It’s been 6 years, 3months, and 25 days since the infamous DAO hack that shook the entire web3 world.
The one where we witnessed more than 3.5 million Ether being stolen away due to a bug in the smart contract.
This hack introduced us to one of the most dangerous attacks, The Re-Entrancy attack, possible in a smart contract.
Since then there have been enormous improvements and attempts to mitigate the risk of introducing such attack vectors in smart contracts.
Automated testing tools started including warnings about re-entrancy bugs, smart contract auditors became particularly cautious with codes dealing with external calls, and loads of blogs as well as video content were created (and are still being made) explaining the re-entrancy attack.
However, if you have observed the exploits in the past few years, along with all other new attack vectors, re-entrancy exploits are still a major concern and can be seen as a considerable bug behind many smart contract exploits.
In fact, the latest re-entrancy exploit that I read about was just a few weeks ago when Stader’s NearX smart contract was exploited with the exact same very well-known re-entrancy bug & $830,000 were lost.
Well, this isn’t just about re-entrancy bugs in smart contracts and neither is the blog going to explain re-entrancy bugs ( not again ).
Re-entrancy attacks are just one of the many well-known attacks that the smart contract dev community is well aware of but we find traces of such bugs in smart contracts even today, which leads to incredibly massive exploits.
Despite having enormous tools, libraries, and educational content around such common bugs and attack vectors in solidity, why do we still witness such well-known attacks time and again?
This is undoubtedly one of those broad or open-ended questions that might have multiple narratives or answers.
However, after being involved in multiple smart contract security audits now, interacting with quite a few smart contract devs, and being part of some really active smart contract developer communities, I came across 2 extremely simple but imperative reasons behind this.
Most importantly, these reasons revolve around the very basics of how we approach Smart Contract development and learn Solidity, especially in the initial stages.
It can unquestionably be stated that the majority of the developers in the web3 space believe contract development and smart contract security to be two different things, which is true, to some extent.
However, completely denying any correlation between these two things is probably a mistake.
The rationale behind this is the fact that, at the very heart of it, the process of smart contract development broadly includes 3 most significant steps:
- Design & Development
- Security Validations of the Contract
While we are quite well aware of the first two steps, we most often forget, or even worse, do not consider Security Validations to be part of the contract development procedure at all.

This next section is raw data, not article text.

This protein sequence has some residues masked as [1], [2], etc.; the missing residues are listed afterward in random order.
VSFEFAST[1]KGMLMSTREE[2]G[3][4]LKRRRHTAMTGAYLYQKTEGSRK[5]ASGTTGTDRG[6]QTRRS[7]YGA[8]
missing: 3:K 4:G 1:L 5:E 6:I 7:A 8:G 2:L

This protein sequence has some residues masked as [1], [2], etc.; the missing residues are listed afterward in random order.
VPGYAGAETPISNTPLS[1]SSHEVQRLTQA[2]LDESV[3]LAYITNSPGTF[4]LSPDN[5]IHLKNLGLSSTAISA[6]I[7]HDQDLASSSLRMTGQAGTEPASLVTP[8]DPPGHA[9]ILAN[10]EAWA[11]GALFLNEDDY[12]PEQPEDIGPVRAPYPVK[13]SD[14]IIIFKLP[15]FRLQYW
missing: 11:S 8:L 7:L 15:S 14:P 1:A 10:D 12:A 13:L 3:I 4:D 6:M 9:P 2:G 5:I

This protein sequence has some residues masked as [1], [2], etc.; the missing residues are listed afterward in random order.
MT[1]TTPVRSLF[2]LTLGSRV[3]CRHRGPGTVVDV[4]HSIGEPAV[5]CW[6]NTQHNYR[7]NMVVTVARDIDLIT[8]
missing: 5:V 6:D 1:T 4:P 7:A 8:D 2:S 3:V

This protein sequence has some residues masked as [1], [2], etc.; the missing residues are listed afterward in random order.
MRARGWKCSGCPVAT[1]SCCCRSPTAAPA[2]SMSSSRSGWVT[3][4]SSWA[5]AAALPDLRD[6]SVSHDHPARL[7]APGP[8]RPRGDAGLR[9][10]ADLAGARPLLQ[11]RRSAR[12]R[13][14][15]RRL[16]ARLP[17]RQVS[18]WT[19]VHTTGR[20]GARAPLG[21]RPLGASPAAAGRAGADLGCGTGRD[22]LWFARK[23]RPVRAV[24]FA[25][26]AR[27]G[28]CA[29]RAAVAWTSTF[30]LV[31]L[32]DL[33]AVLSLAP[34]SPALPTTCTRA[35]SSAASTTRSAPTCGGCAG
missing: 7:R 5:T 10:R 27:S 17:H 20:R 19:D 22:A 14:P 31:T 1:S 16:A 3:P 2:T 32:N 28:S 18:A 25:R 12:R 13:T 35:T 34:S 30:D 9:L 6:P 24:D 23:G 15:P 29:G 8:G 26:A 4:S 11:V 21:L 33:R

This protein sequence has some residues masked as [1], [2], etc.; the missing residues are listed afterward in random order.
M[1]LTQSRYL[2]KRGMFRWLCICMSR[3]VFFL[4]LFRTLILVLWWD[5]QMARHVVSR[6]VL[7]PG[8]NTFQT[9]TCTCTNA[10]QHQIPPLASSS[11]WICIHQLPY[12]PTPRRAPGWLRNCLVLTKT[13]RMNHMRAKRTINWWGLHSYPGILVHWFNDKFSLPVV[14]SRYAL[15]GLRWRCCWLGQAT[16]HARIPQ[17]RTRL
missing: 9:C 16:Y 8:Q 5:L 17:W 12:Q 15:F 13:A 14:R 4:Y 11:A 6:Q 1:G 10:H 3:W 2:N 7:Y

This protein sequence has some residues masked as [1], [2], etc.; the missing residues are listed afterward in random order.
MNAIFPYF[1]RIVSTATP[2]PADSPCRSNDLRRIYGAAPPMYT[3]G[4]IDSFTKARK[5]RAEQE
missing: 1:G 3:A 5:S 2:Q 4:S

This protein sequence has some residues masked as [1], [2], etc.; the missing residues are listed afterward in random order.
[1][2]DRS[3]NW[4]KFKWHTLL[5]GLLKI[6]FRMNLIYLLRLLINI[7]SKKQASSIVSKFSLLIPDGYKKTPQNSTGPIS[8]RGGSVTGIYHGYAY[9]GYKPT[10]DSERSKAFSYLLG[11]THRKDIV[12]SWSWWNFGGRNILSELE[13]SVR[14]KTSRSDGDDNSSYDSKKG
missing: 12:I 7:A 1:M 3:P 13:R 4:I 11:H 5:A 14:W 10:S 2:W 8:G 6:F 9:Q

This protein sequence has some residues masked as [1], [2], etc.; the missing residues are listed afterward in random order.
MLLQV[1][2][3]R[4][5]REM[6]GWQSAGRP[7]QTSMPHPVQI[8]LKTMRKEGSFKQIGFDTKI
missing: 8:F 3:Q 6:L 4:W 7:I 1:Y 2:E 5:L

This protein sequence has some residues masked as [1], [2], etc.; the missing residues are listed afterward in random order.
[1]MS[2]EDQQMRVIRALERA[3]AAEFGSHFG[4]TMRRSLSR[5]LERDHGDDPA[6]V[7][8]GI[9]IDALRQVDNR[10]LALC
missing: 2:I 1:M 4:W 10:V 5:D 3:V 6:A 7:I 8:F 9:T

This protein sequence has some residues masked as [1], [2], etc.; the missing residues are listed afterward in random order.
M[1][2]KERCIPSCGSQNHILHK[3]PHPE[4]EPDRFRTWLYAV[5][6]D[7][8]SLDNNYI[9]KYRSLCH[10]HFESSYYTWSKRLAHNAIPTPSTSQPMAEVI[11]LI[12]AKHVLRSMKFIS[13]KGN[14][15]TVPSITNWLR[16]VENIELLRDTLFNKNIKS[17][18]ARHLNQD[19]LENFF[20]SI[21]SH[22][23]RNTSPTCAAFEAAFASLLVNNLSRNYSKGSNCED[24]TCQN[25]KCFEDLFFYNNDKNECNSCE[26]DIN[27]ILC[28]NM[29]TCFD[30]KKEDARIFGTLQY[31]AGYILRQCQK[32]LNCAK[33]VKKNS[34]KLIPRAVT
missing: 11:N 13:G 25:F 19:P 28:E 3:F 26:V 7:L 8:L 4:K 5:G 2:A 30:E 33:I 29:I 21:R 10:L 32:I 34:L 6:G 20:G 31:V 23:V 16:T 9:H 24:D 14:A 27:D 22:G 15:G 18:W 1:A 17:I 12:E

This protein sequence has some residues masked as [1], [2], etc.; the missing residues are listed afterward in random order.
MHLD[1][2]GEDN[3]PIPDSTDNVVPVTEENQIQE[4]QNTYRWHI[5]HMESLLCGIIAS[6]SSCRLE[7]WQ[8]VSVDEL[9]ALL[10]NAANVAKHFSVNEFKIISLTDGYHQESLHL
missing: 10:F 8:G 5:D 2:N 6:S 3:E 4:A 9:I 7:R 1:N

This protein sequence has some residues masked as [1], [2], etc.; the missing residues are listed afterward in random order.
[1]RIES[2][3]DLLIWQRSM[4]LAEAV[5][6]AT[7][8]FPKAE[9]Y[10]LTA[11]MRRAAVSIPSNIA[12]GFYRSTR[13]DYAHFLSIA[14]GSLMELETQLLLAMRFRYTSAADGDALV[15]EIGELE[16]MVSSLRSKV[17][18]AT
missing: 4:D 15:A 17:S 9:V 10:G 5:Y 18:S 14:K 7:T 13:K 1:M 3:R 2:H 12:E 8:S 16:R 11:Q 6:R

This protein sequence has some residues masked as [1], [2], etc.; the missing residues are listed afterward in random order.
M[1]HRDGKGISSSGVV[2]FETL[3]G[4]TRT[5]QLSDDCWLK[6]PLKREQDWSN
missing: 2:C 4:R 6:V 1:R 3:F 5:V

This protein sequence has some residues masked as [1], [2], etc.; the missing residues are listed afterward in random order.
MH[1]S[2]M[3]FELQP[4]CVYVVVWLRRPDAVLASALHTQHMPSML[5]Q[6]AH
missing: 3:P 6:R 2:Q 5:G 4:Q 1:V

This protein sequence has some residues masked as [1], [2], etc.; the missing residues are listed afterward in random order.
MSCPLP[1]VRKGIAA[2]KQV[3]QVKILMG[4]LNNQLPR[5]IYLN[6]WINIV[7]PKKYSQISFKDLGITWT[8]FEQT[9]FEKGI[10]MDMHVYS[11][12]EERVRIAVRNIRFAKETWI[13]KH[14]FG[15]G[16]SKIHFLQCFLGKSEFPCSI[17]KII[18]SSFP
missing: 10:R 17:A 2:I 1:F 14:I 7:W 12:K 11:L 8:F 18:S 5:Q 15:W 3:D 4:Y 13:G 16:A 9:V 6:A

It’s concerning because even if we consider a basic fact about smart contracts, i.e., their immutable nature after on-chain deployment, we can quite clearly see the significance of adding security checks and validations as a mandatory step in the smart contract development process.
The fact that you cannot change a line of code in your contract even if you found a major bug just seconds after deployment, is daunting in itself.
Well, just in case you think you can always upgrade your smart contracts or upgradeable contracts are extremely secure, let me stop you right there. 🛑
Read about the Wormhole Proxy Bug and think again.
Upgradeable contracts can have bugs too. 🪲
What should you do?
In very simpler terms, consider security checks & validations as an imperative part of any smart contract you develop, and learn at least the basics of smart contract security if you haven’t already.
Once you consider this, you can no more rely on just writing test cases for your smart contracts.
Test scripts are undoubtedly helpful, however, they are more inclined towards ensuring the contract functions execute as intended while the security of a contract is much more than that.
Even as a smart contract developer, you should definitely be good with at least one of the following (actually more than just 1) security tools to validate the security of your contract:
- Static analysis tools like Slither, Mythril, Mythx. These tools effectively help you identify any well-known smart contract bugs that you might have in your contract.
- Fuzz Testing tools like Echidna or Harvey help identify potential exploit scenarios or contract execution failures by throwing random & unexpected data into your contract.
- Scribble, which is an amazing runtime verification tool by ConsenSys that allows you to annotate a solidity smart contract with crucial properties.
- While auditing complex & bulky smart contracts, the one thing you need the most is a visualization tool, and that’s exactly where Surya comes in.
It provides an incredibly simplified version of all crucial details about a contract’s structure including call graphs, inheritance graphs, etc.